A real-estate wealth tax is assessed using the total sale value of assessable assets. However, a 30% allowance is given against the value of the taxpayer’s principal residence.

What are the wealth tax rates in France?

There are six brackets of IFI wealth tax, with the rate ranging from 0% to 1.5%. Although the tax only begins to apply once the value of a given individual’s assets goes above €1.3 million, the tax will be calculated from €800,000.

In the case of French tax residents, their global assets will be considered. The IFI calculations for non-France tax residents, however, will be made only on their property in France.

Assessable net assets value Percentage applicable
Below     €800,000 0.00%
Between €800,000 – €1300,000 0.50%
Between €1,300,000 – €2,570,000 0.70%
Between €2,570,000 – €5,000,000 1.00%
Between €5,000,000 – €10,000,000 1.25%
Above     €10,000,000 1.50%

There are allowable deductions for wealth tax, such as 30% of the value of your principal residence.

What steps should people take regarding wealth tax planning?

There are various steps that those owning assessable assets in France can take in order to minimise their IFI wealth tax liability. Such steps could include deducting their local taxes, income tax, and even their theoretic wealth tax bill as liabilities. Certain business assets are also exempt from this tax.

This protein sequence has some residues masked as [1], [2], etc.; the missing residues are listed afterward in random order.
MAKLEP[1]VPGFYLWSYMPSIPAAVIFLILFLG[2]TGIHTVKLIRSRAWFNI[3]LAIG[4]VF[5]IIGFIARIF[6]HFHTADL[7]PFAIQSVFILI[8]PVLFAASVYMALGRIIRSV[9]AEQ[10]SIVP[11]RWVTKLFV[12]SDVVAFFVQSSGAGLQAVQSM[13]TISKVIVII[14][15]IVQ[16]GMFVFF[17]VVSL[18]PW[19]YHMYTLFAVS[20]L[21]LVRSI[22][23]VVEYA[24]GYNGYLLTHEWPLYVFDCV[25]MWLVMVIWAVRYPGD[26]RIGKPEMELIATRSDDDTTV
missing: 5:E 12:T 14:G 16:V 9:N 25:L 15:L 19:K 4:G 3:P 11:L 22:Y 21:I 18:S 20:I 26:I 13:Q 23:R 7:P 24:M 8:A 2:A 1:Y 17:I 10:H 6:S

As providers of tax, investment, and financial advice in France for private individuals who relocate from the UK to France, our team here at Kentingtons would always emphasise the importance of speaking to a qualified expert before making any decisions on wealth tax planning.

This is a reflection of the reality that every person’s situation is going to be different and unique to them, which might have certain implications with regard to the specific wealth tax planning decisions they make.

How Can Kentingtons Help?

If you are unsure as to how the French wealth tax may apply to you, and what measures you can adopt to help reduce it, you are welcome to enquire to our financial advisors at Kentingtons.

Anyone who is not presently making use of financial advice from a qualified company such as Kentingtons, and who has real-estate assets in France, may well be paying more tax than needs to be the case. But of course, with so many legal complexities to navigate, and investment options to consider, it might not be easy for you to determine how you can best lower your tax liabilities in France.

Kentingtons is registered in France as “Conseil en Gestion de Patrimoine Certifié”. This leaves us well-placed to advise you on the tax implications of your assets not just in France, but worldwide, and what steps you might wish to take in relation to these.

To learn more about our complete service that could help make your life easier and less stressful in France – whether you are still in the process of moving from the UK to France, or have had a presence in the latter country for a while – please feel free to call or email us today.